The Myth of Handgun “Stopping Power”

By CTD Mike published on in Ammunition

This article originally appeared on March 8, 2012.

I enjoy a good sales pitch. Part of being an American is being oversold on everything. This vacuum picks up the dirt that other vacuums leave behind! This home gym will give you a flat stomach by exercising just 10 minutes a day, plus it folds under your bed for storage! This ammo has so much stopping power that the government tried to ban it from civilian purchase! Yeah, right. When it comes to ammunition selection for personal defense, we need to separate real from hype before making a purchase. If you make a bad purchase on a vacuum or a home gym, you are likely to be a bit embarrassed. Making a bad purchase on defensive ammunition could have dire consequences. Let’s talk about some fundamentals so you’ll be able to make an informed decision.

Xtreme Nuke Ninja Ammo!

Would you trust your life to Xtreme Nuke Ninja? Better do some basic research first.

Four terms need defining for us to understand how bullets work.

  • Penetration
    The amount of tissue—bone, fat, and muscle—that a bullet passes through.
  • Permanent Cavity
    The amount of empty space—the hole—left in the body behind the bullet.
  • Temporary Cavity
    The momentary expansion of the permanent cavity stretching as the bullet’s kinetic energy is transferred to it.
  • Fragmentation
    The separation of the bullet into smaller chunks, or pieces, which leave the permanent cavity and spin off in different directions.

Regardless of velocity, the bullet crushes the tissue in front of it as it penetrates or tunnels through that tissue. After the infamous “Miami Firefight” of 1986, the FBI set a minimum penetration requirement of 12 inches for their ammunition. This became the industry standard. All bullets penetrate and leave behind a measurable permanent cavity, even the .22 LR. All bullets also create a temporary cavity, although actually measuring it is nearly impossible. Fragmentation is dependent on two factors; bullet design and velocity. Impact velocities above 2,000 feet per second can cause fragmentation in full metal jacket bullets with thin jacketing, such as M193 5.56 NATO. Soft point or hollow point rounds may also fragment at the same velocities.

In rifle rounds, fragmentation accounts for a lot of the bullet’s ability to destroy tissue and stop bad guys in their tracks. Making slower pistol rounds fragment requires specialized bullet designs that fragment very easily. The problem with these rounds, such as the Glaser Safety Slug, is that they fragment immediately without penetrating. They are advertised as being safer to shoot indoors because they won’t penetrate walls and kill innocents on the other side. This is true! However, a round that can’t penetrate two layers of brittle sheetrock isn’t going to devastate a 250-pound man coming at you with a crowbar either. It will break up immediately upon hitting his skin, shower the first few inches of fat and muscle with little specks of lead, and fail to reach his vital organs. This is not what we want. At this time there is no magic pistol round that is safe when you miss, but “knows” when it hits a bad guy and decides that now is the time to penetrate and then fragment. Any round capable of penetrating tissue to FBI minimum standards is also capable of penetrating doors and walls. Fragmentation in pistol rounds falls into just two categories, won’t happen and fragments without penetrating.

The temporary wound channel is another factor we honestly can’t count on with pistols. Because it is known but not measurable, it has become the center of all sorts of marketing smoke and mirrors. For example, Federal Hydra-Shok ammunition was named for the concept of “hydraulic shock;” the idea that tissue not actually touched by the bullet could still be damaged by the “energy dump” or “kinetic energy transfer” of the bullet’s velocity to the surrounding tissue. The “energy dump” was the given reason why bad guys would be “knocked down” by the new hollow-point technology of rounds like the Hydra-Shok. Of course, there is no such thing as “knock-down power” with pistols, because no pistol knocks the shooter down when fired. Newton tells us that for each action there is an equal and opposite reaction. Therefore, the recoil your hand feels when you shoot a pistol is roughly equal to the amount of energy the bullet has as it leaves the muzzle, just compressed into a smaller, denser, much faster projectile. Getting shot by a handgun will not physically knock you down. I’ve been told it feels like being hit by a fastball, followed by a terrible stinging pain coming from your insides. Hydra-Shok is quality ammunition with a long track record in law enforcement and civilian use, but it physically cannot knock the bad guy over like we always see in the movies.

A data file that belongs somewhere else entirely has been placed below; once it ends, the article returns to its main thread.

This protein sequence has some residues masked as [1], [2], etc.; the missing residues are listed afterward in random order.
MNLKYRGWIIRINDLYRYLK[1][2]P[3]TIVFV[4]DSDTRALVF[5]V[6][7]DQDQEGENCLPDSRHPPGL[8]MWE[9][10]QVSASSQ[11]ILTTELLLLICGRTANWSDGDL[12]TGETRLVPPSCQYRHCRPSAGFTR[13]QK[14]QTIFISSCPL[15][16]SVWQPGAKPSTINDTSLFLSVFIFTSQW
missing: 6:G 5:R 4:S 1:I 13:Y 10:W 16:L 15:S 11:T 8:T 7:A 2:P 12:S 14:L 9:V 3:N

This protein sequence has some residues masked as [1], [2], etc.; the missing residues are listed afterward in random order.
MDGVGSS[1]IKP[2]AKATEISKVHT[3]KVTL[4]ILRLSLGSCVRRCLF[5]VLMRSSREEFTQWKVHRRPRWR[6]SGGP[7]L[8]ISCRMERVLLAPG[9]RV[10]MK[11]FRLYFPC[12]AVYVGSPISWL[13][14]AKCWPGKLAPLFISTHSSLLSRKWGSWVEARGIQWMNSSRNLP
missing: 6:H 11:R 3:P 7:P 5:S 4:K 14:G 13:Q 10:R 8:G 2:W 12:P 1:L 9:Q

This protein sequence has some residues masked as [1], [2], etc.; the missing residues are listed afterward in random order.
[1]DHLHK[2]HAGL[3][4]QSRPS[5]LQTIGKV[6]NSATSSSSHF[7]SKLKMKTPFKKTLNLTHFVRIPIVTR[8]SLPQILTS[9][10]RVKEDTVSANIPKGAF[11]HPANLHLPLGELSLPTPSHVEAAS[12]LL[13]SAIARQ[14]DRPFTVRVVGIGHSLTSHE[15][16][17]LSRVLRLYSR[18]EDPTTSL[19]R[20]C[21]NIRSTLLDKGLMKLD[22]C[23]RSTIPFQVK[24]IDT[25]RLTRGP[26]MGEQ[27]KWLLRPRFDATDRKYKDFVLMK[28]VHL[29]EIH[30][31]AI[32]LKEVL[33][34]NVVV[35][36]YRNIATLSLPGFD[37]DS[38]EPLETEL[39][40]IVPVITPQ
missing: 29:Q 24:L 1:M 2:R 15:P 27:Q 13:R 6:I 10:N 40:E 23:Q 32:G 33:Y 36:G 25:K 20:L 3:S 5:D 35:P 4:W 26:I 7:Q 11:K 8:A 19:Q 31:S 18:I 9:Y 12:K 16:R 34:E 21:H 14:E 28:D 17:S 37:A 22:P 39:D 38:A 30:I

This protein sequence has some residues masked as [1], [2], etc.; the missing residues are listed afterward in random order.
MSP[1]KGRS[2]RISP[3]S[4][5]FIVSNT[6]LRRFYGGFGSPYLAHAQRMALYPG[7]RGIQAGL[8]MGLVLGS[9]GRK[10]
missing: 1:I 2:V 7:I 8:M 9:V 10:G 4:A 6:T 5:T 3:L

Tissue damage done through hydraulic shock is small even in many rifle calibers. In pistol calibers there is just not enough kinetic energy transferred to surrounding tissue to make any significant difference at all. That leaves us with penetration and permanent wound channel as the two ways pistol calibers consistently damage tissue. If penetration were all that mattered, we would all be carrying full metal jacket rounds like the military does. Of course, penetration is not everything. The military issues those FMJ rounds because under our interpretation of the Hague convention, hollow points are inhumane and contrary to the laws of war. The USA never signed the Hague convention but follows it strictly anyway, while other countries that did sign it have long since abandoned its outdated rules. I suppose the Hague Convention is why you’ll never see the USAF lobbing poison gas bombs from hot air balloons. For those of us who are not stuck in the 19th century, modern technology has provided the hollow point bullet.

.45acp Gold Dots

A few .45acp Gold Dot jacketed hollow point bullets, two unfired and six that have expanded.

A hollow point bullet fired from a handgun is designed to flatten out as it penetrates through soft tissue, staying in once piece but forming a “mushroom” shape with a wider diameter. This means less penetration than FMJ, but a bigger permanent wound channel. If penetration still meets the FBI’s required 12 inches, you get the best of both ways that a handgun bullet realistically damages tissue. What we want out of our handguns is 12 inches of penetration through soft tissue with the largest permanent wound channel possible. This maximizes our chances of directly damaging something vital.